While there’s a good chance you’ll miss most of the keys you’re aiming at, Minuum uses an autocorrect engine that does well to mimic the muscle memory of a full-sized keyboard; there’s an impressive accuracy rate, and when it misses, there’s a good chance that one of the five options to correct will be right, cutting down on the amount of times you’ll need to hit the tiny backspace key.
There’s no swiping, so you’ll have to tap out your words, but Minuum does use a couple of gestures to make things a little speedier. You can swipe right to insert a space and left to delete. And if you start to get claustrophobic, you don’t need to hit the globe icon to change keyboards—a simple swipe up will expand the keys to normal size. But where’s the fun in that?
Best for customization: Go Keyboard
If you’re looking for customization and swipe typing, go and get Go Keyboard.
Go Keyboard’s (free, universal) robust customization options don’t come at the expense of its usability. Even without all the tweaks it lets you make to the appearance, it’s a decent alternative, with stickers, swipe support, and cursor control, as well as Reachability-inspired one-handed mode. But the main reason to install Go Keyboard is its multitude of themes, which can be easily downloaded inside its companion app and changed with just a tap without leaving the keyboard.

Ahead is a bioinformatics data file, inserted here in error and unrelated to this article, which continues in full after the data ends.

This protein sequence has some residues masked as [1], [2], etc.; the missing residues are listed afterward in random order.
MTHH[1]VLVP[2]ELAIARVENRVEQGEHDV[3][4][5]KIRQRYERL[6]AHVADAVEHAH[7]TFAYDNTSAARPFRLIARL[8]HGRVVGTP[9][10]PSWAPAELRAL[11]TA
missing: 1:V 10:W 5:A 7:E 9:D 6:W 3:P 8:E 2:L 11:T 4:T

Themes and color combinations range from tasteful to tacky, but the vast majority of them are free, so you’ll be able to test them and toss them if they’re not to your liking. There’s also a keyboard creator that lets you build the keyboard of your dreams, with sliders and selectors to customize the font, color, picture, and opacity. Like themes, some of the options will cost a buck or two, but there are more than enough free ones to keep the creative juices flowing.
Best for speed: Nintype
There’s a learning curve, but Nintype is the fastest keyboard in the west.
Nearly every swipe-based keyboard uses the simple concept Swype originated with its Android app: Trace the letters of the word in a single, continuous motion. Nintype ($5, universal) offers a spin on this traditional swiping method that actually speeds up your tying—assuming you can master its technique. It’s the only keyboard with a tutorial that’s prerequisite to using it, but you shouldn’t let that scare you. You can use Nintype as a regular swipe or pecking keyboard if you prefer, but you’ll be missing out on one of the most unique keyboard concepts around, a powerful system that combines multi-finger sliding and tapping to create words.
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